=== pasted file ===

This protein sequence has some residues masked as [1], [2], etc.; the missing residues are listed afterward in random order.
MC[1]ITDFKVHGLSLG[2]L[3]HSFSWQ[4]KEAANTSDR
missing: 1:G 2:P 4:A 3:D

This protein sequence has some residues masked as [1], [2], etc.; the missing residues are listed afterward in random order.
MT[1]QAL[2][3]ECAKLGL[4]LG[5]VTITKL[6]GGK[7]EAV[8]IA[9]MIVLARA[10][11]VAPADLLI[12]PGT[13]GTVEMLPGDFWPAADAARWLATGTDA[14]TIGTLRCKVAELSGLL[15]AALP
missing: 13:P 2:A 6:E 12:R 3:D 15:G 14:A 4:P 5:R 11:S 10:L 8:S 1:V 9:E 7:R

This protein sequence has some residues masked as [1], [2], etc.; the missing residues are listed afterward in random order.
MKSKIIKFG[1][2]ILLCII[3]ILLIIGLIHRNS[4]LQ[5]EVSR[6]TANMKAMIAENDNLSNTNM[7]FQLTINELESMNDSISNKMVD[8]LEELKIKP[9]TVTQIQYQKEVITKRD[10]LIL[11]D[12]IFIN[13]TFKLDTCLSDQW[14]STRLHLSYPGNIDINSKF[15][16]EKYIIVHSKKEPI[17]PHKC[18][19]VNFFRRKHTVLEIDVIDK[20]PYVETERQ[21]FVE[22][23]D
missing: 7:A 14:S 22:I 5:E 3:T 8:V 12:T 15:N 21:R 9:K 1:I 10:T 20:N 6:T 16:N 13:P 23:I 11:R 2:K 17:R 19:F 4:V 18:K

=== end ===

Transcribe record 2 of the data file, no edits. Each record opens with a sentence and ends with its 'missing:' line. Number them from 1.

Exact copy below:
This protein sequence has some residues masked as [1], [2], etc.; the missing residues are listed afterward in random order.
MT[1]QAL[2][3]ECAKLGL[4]LG[5]VTITKL[6]GGK[7]EAV[8]IA[9]MIVLARA[10][11]VAPADLLI[12]PGT[13]GTVEMLPGDFWPAADAARWLATGTDA[14]TIGTLRCKVAELSGLL[15]AALP
missing: 13:P 2:A 6:E 12:R 3:D 15:G 14:A 4:P 5:R 11:S 10:L 8:S 1:V 9:E 7:R